Less than a month ago, I was scheduled to head back to Nantucket to work a Summer season, but when everything unraveled at the eleventh hour, I took it as a sign. Here was my second chance to make the decision as to what I was going to do with the Summer. A European Summer adventure was calling my name.

Norway is a country that has been creeping up on my travel radar for quite some time now, and Summer seems to be the suitable time to visit, so the next 8 days will have me traveling through Oslo, Bergen, Alesund and Stavanger (with many small villages and fjordlands in between).

Norway’s Parliament building

First stop Oslo:
After almost 24 hours of travel, I finally arrive in Oslo. I venture to the city center by train and catch a bus to Mathallen. I need to track down Dimitri, a friend of a friend who has offered to put me up for a couple of nights while I’m in Oslo. Dimitri owns a couple of bars in the trendy area of Mathallen (Smelteverket and Dansens Hus Kafe- the first is home to the longest bar in Scandinavia). I find Dimitri, who gives me keys to his apartment and walking directions. I arrive knackered, wanting to sleep, but feeling like I should set out and see Oslo. I decide on a power nap, and after a quick shower, it’s already 6pm, but what I don’t realize is that I have almost six hours of sunlight left today- plenty of time to explore.

Oslo’s waterfront sculptures, near Aker brygge.

I venture out to see Oslo. I take a bus back to the city center and begin walking northwest towards the Royal Palace, passing Parliament, and the National Theatre. The streets are lined with tourists and locals alike, but the pace of this place makes me feel like I’m in a large village as opposed to a capital city.  I walk over to Aker Brygge a waterfront entertainment area, filled with shops, bars and restaurants, Everyone is outside enjoying an end of day beer. Time check: 8:30- and there’s no sign of a sunset anytime soon.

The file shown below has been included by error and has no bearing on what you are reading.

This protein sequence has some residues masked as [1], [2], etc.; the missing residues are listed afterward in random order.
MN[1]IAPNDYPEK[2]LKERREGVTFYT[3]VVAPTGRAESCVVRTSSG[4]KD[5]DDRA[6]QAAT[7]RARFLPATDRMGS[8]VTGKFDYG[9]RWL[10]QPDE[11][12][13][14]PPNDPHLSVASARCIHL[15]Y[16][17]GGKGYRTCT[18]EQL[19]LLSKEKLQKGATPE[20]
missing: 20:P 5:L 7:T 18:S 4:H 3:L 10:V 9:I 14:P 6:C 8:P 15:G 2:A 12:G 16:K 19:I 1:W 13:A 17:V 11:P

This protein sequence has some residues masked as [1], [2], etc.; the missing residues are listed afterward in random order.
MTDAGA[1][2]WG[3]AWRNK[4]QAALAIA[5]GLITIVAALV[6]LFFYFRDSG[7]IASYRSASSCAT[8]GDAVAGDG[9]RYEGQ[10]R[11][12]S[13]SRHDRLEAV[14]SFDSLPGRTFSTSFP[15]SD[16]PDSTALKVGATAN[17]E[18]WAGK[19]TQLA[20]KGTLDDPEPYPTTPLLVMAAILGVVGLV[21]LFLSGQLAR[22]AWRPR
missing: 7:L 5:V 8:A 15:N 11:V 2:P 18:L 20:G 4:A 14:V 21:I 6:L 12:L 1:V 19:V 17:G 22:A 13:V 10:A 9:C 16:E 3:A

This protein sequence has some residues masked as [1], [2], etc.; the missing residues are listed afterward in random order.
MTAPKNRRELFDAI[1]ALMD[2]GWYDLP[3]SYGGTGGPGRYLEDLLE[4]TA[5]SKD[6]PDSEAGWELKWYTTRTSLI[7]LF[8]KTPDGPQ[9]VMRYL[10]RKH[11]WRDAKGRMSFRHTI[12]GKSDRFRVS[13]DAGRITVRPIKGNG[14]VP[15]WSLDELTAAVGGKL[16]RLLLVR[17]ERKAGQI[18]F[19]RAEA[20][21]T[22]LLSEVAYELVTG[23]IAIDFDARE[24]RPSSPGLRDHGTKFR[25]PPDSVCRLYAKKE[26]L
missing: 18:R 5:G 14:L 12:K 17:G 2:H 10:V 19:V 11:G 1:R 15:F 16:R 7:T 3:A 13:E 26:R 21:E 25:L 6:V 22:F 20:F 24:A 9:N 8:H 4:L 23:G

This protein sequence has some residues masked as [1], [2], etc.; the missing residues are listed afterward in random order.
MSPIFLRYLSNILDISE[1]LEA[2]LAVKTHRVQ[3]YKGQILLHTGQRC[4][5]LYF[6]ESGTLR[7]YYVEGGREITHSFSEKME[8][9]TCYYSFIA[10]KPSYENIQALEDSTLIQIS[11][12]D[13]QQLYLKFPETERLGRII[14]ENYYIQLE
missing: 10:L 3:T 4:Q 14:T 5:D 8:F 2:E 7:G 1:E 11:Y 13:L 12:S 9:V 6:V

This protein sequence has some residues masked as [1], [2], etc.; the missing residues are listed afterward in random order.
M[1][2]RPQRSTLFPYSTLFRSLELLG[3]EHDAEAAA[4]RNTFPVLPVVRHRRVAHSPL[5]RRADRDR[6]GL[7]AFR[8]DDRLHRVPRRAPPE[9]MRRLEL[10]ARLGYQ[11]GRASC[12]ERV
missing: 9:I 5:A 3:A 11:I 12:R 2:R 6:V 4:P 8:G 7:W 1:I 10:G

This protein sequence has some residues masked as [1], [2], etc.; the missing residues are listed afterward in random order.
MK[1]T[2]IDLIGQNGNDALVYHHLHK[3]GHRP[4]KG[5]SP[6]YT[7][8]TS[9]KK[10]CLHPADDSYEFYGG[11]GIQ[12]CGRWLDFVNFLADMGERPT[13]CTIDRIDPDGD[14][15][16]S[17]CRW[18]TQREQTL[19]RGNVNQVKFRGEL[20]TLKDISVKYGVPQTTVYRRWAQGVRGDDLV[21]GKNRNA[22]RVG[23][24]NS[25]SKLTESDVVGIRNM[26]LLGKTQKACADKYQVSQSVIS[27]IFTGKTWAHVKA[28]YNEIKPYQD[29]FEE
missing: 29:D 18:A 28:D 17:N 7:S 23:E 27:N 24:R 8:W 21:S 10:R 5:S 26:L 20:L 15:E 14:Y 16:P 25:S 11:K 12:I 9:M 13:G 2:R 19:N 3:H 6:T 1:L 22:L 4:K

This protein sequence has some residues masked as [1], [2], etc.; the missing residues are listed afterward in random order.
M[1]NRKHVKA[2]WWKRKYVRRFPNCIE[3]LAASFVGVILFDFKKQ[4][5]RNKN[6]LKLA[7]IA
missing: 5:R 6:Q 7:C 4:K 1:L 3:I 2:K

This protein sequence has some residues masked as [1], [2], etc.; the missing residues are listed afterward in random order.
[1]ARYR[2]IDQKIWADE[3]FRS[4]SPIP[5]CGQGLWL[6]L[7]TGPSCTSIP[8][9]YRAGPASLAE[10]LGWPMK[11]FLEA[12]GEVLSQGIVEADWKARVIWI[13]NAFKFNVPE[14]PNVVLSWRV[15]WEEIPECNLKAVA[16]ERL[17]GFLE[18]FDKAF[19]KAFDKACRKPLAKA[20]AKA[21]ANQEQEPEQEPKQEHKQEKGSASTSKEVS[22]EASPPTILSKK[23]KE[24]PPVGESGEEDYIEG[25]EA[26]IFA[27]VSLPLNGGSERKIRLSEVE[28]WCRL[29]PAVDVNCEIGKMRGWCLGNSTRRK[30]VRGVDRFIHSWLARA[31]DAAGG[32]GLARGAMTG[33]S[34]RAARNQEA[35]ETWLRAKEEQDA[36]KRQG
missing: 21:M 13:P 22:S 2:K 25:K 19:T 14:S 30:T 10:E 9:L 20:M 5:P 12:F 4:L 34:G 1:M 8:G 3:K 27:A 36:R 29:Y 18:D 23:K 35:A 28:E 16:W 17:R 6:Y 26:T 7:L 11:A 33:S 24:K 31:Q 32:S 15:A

Holmenkollen Ski Jump

From Aker Brygge I loop back to the city center taking my time to get back to Grunnerlokka, where I’m staying. I get back to Dimitri’s apartment, and he and his wife Ingvild ask if I’m up for a drive to the Holmenkollen ski jump. It’s 10:30 p.m. but it doesn’t look, or feel like it, so we hop into Ingvild’s car. The ski jump is perched on a hill above Oslo, and I’m afforded views of the city below. In the distance are the many small harbor islands that surround Oslo and provide city residents with a Summer escape.

We drive back through the city, making a stop at Vigelandsparken sculpture park and garden. It’s 11:30pm now, but a few stragglers are left cleaning up after their evening picnics and barbecues. I can already tell that the Norwegians milk every minute of sunlight in the Summertime, and they highly value their parks and green space.

Ingvild, Dimitri and I roam around the empty sculpture park, taking in the oddly beautiful sculptures of Gustav Vigeland. I know I need to return in daylight for a better look.

We arrive back at the apartment close to midnight. Ingvild and Dimitri have to work tomorrow and I need to will myself to sleep. But I’m looking out the window at 12:30a.m. and the sun is just setting. I retrieve an eye mask from my backpack and realize that if there’s any hope of sleep in Norway over the next week, I’m going to be needing this!